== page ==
A new Rural Gigabit Network Pilot Program was created to bring ultra-high-speed broadband to more rural areas. And an Essential Community Facilities Technical Assistance Training Program was authorized to provide technical assistance and training for those who need to prepare reports and surveys needed to request federal funds.
But one of the biggest opportunities for change – a reorganization and restructuring of the Consolidated Farm and Rural Development Act (the Con Act) never made it into the final bill. It was included in the Senate-passed 2013 farm bill, but there were no similar provisions in the House-passed version of the bill. In conference, the proposal was dropped.
Likewise, the effort to streamline the definition of “rural” and other revisions ended up on the conference room floor, as a Congressional Research Service Report on the RD title indicates in a side-by-side comparison of the House and Senate passed versions of the bill.
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“There was good buy-in on the Senate side to make a number of changes in the RD title,” explains a source close to the 2013 farm bill debate. “But there was a lot of skepticism on the House side and ultimately, many reforms were dropped.”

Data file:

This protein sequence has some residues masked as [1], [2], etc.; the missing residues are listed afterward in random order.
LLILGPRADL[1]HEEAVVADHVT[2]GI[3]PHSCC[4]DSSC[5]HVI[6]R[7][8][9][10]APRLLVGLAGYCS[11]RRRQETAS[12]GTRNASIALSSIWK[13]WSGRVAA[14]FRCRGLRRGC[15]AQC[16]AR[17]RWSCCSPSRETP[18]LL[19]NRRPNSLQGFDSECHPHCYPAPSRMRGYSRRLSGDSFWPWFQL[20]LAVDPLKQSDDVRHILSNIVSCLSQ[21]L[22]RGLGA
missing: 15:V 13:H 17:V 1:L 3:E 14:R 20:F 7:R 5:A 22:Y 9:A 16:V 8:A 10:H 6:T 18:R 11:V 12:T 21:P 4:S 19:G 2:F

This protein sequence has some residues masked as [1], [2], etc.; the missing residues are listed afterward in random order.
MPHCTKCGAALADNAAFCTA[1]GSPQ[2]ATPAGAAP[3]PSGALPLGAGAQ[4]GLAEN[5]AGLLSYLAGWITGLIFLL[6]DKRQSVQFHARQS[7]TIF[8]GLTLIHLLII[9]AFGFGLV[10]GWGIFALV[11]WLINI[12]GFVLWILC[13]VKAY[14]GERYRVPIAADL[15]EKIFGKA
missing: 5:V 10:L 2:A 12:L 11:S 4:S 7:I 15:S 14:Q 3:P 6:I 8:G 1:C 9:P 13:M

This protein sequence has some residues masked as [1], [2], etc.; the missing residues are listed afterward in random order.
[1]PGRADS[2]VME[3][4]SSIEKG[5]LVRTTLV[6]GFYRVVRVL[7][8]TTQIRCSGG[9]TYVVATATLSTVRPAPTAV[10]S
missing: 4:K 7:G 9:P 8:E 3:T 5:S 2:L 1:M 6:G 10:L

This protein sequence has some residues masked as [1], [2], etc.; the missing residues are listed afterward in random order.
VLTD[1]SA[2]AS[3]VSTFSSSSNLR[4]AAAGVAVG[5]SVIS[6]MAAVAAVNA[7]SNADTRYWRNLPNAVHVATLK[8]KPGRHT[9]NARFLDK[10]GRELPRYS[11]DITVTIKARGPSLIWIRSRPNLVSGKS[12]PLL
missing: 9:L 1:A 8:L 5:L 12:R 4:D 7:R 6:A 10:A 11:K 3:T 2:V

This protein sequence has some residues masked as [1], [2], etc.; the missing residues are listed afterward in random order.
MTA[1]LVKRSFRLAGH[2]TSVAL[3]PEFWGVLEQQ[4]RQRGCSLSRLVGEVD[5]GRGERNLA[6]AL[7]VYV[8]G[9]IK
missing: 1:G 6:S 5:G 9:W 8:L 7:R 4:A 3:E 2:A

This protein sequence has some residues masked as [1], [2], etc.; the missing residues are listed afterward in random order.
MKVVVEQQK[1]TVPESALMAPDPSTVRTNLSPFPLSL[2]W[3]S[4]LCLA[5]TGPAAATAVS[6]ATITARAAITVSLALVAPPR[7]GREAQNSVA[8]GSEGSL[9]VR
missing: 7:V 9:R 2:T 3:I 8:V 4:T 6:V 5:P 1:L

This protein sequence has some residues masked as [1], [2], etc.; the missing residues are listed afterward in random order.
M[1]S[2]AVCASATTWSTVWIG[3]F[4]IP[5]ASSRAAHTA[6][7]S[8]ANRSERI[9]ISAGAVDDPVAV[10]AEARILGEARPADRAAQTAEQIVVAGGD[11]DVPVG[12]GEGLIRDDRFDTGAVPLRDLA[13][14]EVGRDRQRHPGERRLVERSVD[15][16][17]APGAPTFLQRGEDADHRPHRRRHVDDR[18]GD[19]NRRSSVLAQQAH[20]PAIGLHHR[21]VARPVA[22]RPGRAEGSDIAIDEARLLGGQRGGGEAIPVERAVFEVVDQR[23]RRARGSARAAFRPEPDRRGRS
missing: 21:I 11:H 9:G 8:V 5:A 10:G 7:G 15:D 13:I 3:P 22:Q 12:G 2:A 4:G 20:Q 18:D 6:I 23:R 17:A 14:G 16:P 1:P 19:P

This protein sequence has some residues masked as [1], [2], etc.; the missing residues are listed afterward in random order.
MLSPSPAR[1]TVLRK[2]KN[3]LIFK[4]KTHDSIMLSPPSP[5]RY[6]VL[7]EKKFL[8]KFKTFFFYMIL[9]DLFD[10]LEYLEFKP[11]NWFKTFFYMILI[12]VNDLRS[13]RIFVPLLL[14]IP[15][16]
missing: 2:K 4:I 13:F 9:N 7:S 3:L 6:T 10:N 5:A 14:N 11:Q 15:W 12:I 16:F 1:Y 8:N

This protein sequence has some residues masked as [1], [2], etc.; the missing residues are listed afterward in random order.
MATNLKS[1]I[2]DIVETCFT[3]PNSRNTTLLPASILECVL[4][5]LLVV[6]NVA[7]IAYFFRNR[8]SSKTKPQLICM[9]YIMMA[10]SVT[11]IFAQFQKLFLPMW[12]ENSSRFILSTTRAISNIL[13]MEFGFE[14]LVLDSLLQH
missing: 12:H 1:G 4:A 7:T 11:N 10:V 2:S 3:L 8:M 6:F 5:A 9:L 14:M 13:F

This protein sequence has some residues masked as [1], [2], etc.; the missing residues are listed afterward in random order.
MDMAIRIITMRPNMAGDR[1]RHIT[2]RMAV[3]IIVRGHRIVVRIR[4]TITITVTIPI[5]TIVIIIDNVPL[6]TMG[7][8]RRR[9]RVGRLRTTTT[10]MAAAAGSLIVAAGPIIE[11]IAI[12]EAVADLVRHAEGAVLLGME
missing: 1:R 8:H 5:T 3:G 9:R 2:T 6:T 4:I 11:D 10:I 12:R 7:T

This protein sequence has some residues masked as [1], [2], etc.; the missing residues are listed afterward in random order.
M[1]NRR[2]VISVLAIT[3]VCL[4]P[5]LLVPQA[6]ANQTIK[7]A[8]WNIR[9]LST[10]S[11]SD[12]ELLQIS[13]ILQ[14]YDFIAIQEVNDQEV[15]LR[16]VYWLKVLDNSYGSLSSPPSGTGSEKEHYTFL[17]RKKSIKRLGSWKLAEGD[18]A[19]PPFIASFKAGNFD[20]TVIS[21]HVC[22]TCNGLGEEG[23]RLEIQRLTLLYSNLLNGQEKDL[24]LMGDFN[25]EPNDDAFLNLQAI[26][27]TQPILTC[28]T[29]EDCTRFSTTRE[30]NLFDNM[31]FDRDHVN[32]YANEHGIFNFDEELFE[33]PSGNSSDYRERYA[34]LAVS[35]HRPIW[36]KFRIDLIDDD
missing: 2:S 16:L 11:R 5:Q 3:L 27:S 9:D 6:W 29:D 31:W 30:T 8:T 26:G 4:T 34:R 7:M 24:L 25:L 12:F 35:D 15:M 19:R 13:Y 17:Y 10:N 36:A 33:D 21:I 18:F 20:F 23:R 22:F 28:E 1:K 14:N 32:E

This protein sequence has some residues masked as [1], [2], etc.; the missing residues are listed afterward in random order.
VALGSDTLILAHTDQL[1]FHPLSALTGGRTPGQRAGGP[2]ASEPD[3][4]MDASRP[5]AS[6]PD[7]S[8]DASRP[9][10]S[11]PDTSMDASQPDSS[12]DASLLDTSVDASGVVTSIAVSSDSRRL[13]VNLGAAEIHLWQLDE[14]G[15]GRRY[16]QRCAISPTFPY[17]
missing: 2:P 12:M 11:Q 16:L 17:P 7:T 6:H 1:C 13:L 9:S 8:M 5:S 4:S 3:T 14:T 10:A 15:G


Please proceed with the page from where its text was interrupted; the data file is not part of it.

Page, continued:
Committee members also discovered that, while they had many RD advocates, they also had strong lobbyists working against provisions like broadband.
“Some of the major telecommunications companies, like Comcast, have a lot of lobbyists working to make sure that they are not disadvantaged by any programs designed to help smaller rural providers expand broadband,” recalls a source who worked on the last farm bill.
“When you go into a farm bill debate, you are always looking for ways to convince other committee members to take a specific action. You need to recognize that there is always someone working equally as hard against you.”
Looking forward, rural development advocates are looking for more champions – both within the agriculture committees and within the broader farming communities.
“I just wish the major farm groups would not forget about RD when it comes to the next farm bill,” says a former lobbyist. “If you don’t have someone standing up as a champion on a daily basis, it really hurts the cause.”